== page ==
language of a statute must be read in a sense which harmonizes with the subject matter and its general purpose and object. The general design and purpose of the law is to be kept in view and the statute given a fair and reasonable construction with a view to effecting its purpose and object, even if it be necessary, in so doing, to restrict somewhat the force of subsidiary provisions that otherwise would conflict with the paramount intent: 25 R.C.L. Sec. 253, page 1013; Pocono Manor Association et al. v. Allen et al., 337 Pa. 442, 12 A.2d 32."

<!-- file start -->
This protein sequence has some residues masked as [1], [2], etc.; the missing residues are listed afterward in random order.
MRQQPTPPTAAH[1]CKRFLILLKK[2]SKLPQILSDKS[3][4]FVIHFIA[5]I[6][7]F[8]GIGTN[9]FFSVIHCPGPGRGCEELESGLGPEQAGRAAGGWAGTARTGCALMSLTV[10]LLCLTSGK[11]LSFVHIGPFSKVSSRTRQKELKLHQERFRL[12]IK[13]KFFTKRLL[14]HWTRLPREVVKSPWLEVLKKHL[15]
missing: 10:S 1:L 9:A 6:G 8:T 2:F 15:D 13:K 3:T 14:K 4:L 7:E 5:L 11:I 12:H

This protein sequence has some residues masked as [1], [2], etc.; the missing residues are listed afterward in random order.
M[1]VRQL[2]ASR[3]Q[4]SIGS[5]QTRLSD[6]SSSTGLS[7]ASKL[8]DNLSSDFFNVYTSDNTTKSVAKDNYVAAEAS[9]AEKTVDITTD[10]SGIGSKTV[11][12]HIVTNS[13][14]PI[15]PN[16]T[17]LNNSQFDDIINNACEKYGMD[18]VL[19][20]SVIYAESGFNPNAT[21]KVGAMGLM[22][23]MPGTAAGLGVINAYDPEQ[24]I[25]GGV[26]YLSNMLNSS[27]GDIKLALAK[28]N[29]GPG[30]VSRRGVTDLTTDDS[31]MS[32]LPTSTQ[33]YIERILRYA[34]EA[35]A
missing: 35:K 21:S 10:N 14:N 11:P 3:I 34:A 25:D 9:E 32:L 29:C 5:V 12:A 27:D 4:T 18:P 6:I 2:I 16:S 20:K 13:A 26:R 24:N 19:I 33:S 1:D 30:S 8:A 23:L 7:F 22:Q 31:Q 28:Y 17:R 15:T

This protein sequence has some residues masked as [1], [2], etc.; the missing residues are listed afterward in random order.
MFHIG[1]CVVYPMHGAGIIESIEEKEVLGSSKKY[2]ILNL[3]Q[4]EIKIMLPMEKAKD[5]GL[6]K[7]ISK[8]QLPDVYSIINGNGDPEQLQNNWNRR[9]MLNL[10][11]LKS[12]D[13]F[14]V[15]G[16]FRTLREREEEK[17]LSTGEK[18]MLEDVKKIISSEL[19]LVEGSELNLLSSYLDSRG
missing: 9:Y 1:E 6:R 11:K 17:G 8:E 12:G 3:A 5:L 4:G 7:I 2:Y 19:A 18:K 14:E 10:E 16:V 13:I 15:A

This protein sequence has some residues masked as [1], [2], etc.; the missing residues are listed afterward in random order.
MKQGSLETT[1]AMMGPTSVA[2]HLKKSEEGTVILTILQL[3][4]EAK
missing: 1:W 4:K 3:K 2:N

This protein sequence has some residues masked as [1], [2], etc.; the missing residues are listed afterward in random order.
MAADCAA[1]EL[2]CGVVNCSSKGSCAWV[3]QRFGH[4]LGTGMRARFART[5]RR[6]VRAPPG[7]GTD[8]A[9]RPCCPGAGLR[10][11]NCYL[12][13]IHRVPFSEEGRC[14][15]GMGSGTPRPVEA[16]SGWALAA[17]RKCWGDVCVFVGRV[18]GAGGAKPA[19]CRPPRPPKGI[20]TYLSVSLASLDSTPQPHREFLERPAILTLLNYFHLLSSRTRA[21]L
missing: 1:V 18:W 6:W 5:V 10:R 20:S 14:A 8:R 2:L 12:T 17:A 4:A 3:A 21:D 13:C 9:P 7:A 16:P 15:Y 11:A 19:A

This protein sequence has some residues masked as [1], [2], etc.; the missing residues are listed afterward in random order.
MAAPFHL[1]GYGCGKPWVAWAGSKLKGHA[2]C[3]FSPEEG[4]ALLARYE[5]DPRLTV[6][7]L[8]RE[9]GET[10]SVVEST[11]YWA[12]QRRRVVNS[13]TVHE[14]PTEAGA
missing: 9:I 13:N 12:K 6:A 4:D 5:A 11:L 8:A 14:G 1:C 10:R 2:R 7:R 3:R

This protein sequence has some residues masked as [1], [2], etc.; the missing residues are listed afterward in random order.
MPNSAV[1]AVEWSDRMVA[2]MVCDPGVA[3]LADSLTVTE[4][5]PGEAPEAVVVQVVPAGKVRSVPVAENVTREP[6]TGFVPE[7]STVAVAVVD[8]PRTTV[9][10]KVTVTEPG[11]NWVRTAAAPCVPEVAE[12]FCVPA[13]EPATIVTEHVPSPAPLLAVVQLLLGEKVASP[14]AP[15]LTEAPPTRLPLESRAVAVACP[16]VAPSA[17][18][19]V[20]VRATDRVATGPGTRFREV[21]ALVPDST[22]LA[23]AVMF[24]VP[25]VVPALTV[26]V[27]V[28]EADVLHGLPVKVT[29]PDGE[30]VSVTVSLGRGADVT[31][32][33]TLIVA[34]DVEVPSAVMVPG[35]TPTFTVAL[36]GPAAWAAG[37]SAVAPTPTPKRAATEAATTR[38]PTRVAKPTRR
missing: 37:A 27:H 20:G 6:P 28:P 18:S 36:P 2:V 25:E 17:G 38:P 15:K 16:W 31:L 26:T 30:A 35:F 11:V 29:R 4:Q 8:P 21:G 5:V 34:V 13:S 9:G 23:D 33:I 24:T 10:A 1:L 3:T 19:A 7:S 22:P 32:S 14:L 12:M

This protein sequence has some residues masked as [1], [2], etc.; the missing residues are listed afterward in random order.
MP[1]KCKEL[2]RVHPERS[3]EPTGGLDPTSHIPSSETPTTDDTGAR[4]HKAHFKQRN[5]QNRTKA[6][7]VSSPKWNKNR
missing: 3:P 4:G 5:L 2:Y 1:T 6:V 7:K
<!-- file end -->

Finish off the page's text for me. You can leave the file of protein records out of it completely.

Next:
In Keating v. White, 141 Pa. Superior Ct. 495, 504, 15 A.2d 396, Judge, now President Judge, RHODES said: "It is also a well-established principle that a determination of the true meaning of a statute requires a broad view of the act and a comparison of the doubtful words with the context of the law. New York Life Insurance Co. v. Guaranty Corporation, 321 Pa. 359, 184 A. 31. In the Guaranty Corporation case the Supreme Court (at pp. 362-3) referred to Endlich on the Interpretation of Statutes, p. 35, § 27, as follows: 'The literal construction then, has in general, but a prima facie preference. To arrive at the real meaning, it is always necessary to take a broad general view of the act, so as to get an exact conception of its aim, scope and object.... The true meaning is to be found, not merely from the words of the act, but from the cause and necessity of its being made, from a comparison of its several parts and from extraneous circumstances; or by an examination of, and comparison of the doubtful words with, the context of the law, considering its reason and spirit, and the inducing cause of its enactment.'" See also to the same effect New York Life Insurance Co. v. Guaranty Corporation, 321 Pa. 359, 362, 184 A. 31.